Productivity improvement advice is everywhere. But an author and consultant Seth Godin offered one theory on why it doesn’t work. I disagree.
Seth’s post has a fantastic title: “The reason productivity improvements don’t work (as well as they could).” That makes you think he’s going to have some kind of insight about the difference between an idle suggestion and a useful productivity tip. But instead, he just offers a harebrained hypothesis:
The reason is simple: you don’t want to get more done.
You’re afraid. Getting more done would mean exposing yourself to considerable risk, to crossing bridges, to putting things into the world. Which means failure.
Come on, Seth. You really think that people are afraid of being more productive? That’s silly.
Of course people aren’t fearful of getting more done. In fact, people are constantly looking for ways to increase productivity. They try to hire assistants, they buy more technology, they cut things out of their life, and they are endlessly buying into new programs to increase productivity.
If anything, the success of the productivity improvement industry is proof that people are not fearful of being more productive!
So why don’t these tools work all that well? Why is that you read The Seven Habits of Highly Effective People or go to a motivational seminar, and nothing really changes?
It turns out that there is a simple reason why most productivity improvement techniques don’t work very well: Lack of ownership. David Allen’s Getting Things Done (GTD) is a fantastic method for David Allen, but unless you invent your own systems you are not going to internalize them.
Improvement in workplace productivity requires personal engagement. If we believe in our capacity to do more and we take ownership over our own systems and patterns, we can get more done.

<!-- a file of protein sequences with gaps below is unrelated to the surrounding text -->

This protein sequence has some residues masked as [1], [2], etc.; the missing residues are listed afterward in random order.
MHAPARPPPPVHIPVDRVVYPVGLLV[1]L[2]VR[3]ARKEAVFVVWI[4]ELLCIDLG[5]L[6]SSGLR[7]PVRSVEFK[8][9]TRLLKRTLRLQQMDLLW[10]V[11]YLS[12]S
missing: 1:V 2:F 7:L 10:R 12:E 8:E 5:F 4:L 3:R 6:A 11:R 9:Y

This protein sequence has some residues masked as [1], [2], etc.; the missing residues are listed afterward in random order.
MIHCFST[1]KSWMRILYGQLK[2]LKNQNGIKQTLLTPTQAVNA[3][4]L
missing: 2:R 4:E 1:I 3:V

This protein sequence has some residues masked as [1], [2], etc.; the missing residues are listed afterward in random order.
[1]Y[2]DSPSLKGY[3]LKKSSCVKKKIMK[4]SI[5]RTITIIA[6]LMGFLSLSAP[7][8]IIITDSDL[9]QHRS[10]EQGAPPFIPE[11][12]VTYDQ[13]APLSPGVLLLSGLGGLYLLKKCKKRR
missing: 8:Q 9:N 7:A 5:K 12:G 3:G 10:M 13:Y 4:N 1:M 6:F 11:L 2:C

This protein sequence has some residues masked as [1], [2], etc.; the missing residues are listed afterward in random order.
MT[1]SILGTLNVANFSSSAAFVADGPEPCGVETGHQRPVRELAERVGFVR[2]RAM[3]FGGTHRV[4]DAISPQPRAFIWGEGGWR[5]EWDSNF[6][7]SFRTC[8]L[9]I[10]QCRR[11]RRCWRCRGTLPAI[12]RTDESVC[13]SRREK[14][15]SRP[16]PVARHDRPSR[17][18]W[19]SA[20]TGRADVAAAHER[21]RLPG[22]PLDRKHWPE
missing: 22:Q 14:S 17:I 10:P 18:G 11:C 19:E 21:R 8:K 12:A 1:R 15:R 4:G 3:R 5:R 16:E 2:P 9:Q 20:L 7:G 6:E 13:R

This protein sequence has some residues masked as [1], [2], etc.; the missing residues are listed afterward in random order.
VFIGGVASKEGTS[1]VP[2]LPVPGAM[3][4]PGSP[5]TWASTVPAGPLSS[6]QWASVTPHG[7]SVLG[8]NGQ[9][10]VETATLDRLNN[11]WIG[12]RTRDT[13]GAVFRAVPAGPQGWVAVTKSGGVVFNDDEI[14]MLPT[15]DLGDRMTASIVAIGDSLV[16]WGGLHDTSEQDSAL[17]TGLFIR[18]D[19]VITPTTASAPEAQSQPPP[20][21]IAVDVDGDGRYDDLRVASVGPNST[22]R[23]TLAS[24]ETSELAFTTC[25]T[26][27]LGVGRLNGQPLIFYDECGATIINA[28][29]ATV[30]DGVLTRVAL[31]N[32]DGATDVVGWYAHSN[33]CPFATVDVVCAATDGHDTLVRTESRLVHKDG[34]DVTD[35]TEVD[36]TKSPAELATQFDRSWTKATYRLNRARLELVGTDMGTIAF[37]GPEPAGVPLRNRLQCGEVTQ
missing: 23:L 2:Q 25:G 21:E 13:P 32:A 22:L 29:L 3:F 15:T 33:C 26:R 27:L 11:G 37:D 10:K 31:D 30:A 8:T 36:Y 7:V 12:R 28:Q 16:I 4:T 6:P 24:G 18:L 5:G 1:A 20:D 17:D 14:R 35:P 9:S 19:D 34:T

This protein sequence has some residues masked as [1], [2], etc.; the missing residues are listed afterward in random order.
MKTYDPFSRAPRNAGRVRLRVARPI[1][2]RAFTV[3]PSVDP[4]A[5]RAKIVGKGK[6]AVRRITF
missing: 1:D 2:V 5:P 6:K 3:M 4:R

Think of productivity improvement as any other resolution. Why do people fail to exercise every day? Well, after a while they miss a day. And they realize that wasn’t the end of the world. So then they miss another day. And then it gets a lot easier to continue skipping days. Eventually they’re back on the couch with a pint of ice cream and a bag of Dorito’s. But compare that with an elite athlete training for competition. That athlete isn’t going to find it easier to stay at home, since they know that they can do more. They know that staying in shape is their livelihood. Most of all, they own the process. That’s a far different situation than someone who’s merely trying to lose 3 pounds.
In the workplace, the same can be true. It’s easy for someone to say they want to be more productive, but if being more productive doesn’t lead to more money or shorter hours, if it doesn’t lead to a greater sense of ownership within the company, or worst of all, if those changes aren’t allowed to be implemented, then really what is the point? But if people feel like their improvements actually will have a major positive impact on their working experience, then of course they’re going to stick to it and innovate ways to continue to improve. In your work, be sure you’re putting yourself in a position where you can truly own the process and where you can reap the benefits of the work you’re putting in. Only then will you see the results you desire and continue to move forward.
That’s it. You don’t fail to improve your productivity because you’re afraid. You fail because you haven’t been truly empowered with the authority and responsibility to get more done.